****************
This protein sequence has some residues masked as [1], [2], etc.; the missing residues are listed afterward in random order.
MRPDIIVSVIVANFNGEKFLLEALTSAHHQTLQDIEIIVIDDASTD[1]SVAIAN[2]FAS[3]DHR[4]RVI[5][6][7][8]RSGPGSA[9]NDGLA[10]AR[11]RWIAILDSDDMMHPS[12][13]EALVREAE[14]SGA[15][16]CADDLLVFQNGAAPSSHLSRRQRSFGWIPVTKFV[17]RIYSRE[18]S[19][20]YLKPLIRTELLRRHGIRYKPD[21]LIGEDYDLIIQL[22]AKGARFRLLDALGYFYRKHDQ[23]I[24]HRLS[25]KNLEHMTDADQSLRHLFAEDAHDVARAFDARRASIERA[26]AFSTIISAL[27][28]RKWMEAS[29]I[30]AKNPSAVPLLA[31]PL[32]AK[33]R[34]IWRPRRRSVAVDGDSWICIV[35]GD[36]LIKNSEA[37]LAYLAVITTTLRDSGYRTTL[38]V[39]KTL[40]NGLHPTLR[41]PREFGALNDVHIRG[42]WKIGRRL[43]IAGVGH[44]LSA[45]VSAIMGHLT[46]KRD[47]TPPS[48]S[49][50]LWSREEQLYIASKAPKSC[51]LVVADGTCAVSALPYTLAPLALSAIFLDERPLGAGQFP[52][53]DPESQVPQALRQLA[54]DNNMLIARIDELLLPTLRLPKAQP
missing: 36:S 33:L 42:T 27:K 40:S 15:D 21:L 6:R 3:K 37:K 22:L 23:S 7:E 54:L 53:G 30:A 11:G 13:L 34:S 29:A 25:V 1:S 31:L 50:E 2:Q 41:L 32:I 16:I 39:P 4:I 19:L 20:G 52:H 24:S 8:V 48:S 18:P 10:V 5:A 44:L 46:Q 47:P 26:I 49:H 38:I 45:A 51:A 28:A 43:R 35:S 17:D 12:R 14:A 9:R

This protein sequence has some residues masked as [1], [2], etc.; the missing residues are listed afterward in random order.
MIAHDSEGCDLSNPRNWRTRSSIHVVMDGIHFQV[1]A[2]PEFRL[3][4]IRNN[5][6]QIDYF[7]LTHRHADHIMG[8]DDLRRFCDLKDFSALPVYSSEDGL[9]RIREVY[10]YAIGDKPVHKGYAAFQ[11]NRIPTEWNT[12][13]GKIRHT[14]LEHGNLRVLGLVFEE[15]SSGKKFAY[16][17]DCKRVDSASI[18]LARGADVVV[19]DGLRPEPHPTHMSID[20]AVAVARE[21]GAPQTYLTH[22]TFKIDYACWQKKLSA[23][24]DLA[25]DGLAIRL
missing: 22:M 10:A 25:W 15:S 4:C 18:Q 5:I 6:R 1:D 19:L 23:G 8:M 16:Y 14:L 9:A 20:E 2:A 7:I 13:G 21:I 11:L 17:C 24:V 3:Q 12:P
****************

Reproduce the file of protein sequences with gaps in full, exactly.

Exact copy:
This protein sequence has some residues masked as [1], [2], etc.; the missing residues are listed afterward in random order.
MRPDIIVSVIVANFNGEKFLLEALTSAHHQTLQDIEIIVIDDASTD[1]SVAIAN[2]FAS[3]DHR[4]RVI[5][6][7][8]RSGPGSA[9]NDGLA[10]AR[11]RWIAILDSDDMMHPS[12][13]EALVREAE[14]SGA[15][16]CADDLLVFQNGAAPSSHLSRRQRSFGWIPVTKFV[17]RIYSRE[18]S[19][20]YLKPLIRTELLRRHGIRYKPD[21]LIGEDYDLIIQL[22]AKGARFRLLDALGYFYRKHDQ[23]I[24]HRLS[25]KNLEHMTDADQSLRHLFAEDAHDVARAFDARRASIERA[26]AFSTIISAL[27][28]RKWMEAS[29]I[30]AKNPSAVPLLA[31]PL[32]AK[33]R[34]IWRPRRRSVAVDGDSWICIV[35]GD[36]LIKNSEA[37]LAYLAVITTTLRDSGYRTTL[38]V[39]KTL[40]NGLHPTLR[41]PREFGALNDVHIRG[42]WKIGRRL[43]IAGVGH[44]LSA[45]VSAIMGHLT[46]KRD[47]TPPS[48]S[49][50]LWSREEQLYIASKAPKSC[51]LVVADGTCAVSALPYTLAPLALSAIFLDERPLGAGQFP[52][53]DPESQVPQALRQLA[54]DNNMLIARIDELLLPTLRLPKAQP
missing: 36:S 33:L 42:T 27:K 40:S 15:D 21:L 6:R 3:K 37:K 22:L 23:S 7:E 54:L 53:G 30:A 11:G 13:L 34:S 29:A 25:V 1:S 31:L 50:E 2:Q 41:L 32:I 16:I 39:P 4:I 19:L 20:G 52:H 24:S 8:V 48:S 18:P 10:V 5:A 44:L 46:Q 47:P 26:I 49:H 38:I 45:A 51:A 28:A 43:R 35:S 17:D 12:R 14:A 9:R

This protein sequence has some residues masked as [1], [2], etc.; the missing residues are listed afterward in random order.
MIAHDSEGCDLSNPRNWRTRSSIHVVMDGIHFQV[1]A[2]PEFRL[3][4]IRNN[5][6]QIDYF[7]LTHRHADHIMG[8]DDLRRFCDLKDFSALPVYSSEDGL[9]RIREVY[10]YAIGDKPVHKGYAAFQ[11]NRIPTEWNT[12][13]GKIRHT[14]LEHGNLRVLGLVFEE[15]SSGKKFAY[16][17]DCKRVDSASI[18]LARGADVVV[19]DGLRPEPHPTHMSID[20]AVAVARE[21]GAPQTYLTH[22]TFKIDYACWQKKLSA[23][24]DLA[25]DGLAIRL
missing: 22:M 10:A 25:W 15:S 4:C 18:Q 5:I 6:R 1:D 19:L 23:G 8:M 16:Y 14:L 9:A 20:E 2:A 7:I 13:G 21:I 11:L 17:C 24:V 3:Q 12:P